That workers coming together in solidarity to show their collective power works is the exact point the WGA was making in the 148 days its members were out on strike, and that the still-striking SAG-AFTRA members are continuing to make. It’s also a point that was proven out by the WGA’s hard-won new deal that came out last week.
After 148 days of collective (human) action—not to mention multiple botched rounds of studio-planted rumors, and unwavering solidarity across the labor movement—this is what the writers won:
• AI-generated material can’t be considered literary or source material (e.g. intellectual property) under the MBA
• AI technology itself can’t be considered a writer under the MBA
• Studios must disclose to writers if and when any material they give writers has been generated, in part or in whole, by AI
• And writers themselves are allowed to use AI software (with studio consent and within relevant company policy) when performing writing services under the MBA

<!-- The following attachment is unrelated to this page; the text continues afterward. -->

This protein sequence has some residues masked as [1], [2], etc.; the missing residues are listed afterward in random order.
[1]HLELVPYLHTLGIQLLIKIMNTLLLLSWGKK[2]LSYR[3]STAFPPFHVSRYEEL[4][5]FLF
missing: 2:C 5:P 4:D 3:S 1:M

This is exciting for the WGA, absolutely. But it should also be electrifying for creative workers—and especially writers—across the board. Because of course it’s not just Hollywood writers who have reason to be wary of the effect that generative AI will have on written art, and it’s all too easy to see that, had the studios gotten their way and given AI-generated material a foot in the intellectual property door, the viability of any kind of creative writing as a sustainable career would have all but evaporated. As author and WGA writer Steph Cha noted when we spoke in May about authors standing in solidarity with their counterparts in Hollywood, writing is already an infamously precarious vocation. Paying the bills as a fiction writer, a journalist, a poet, a critic? Nearly impossible these days! And that’s without the threat of generative AI as a replacement for human bylines or a wrench in the works of the short story market.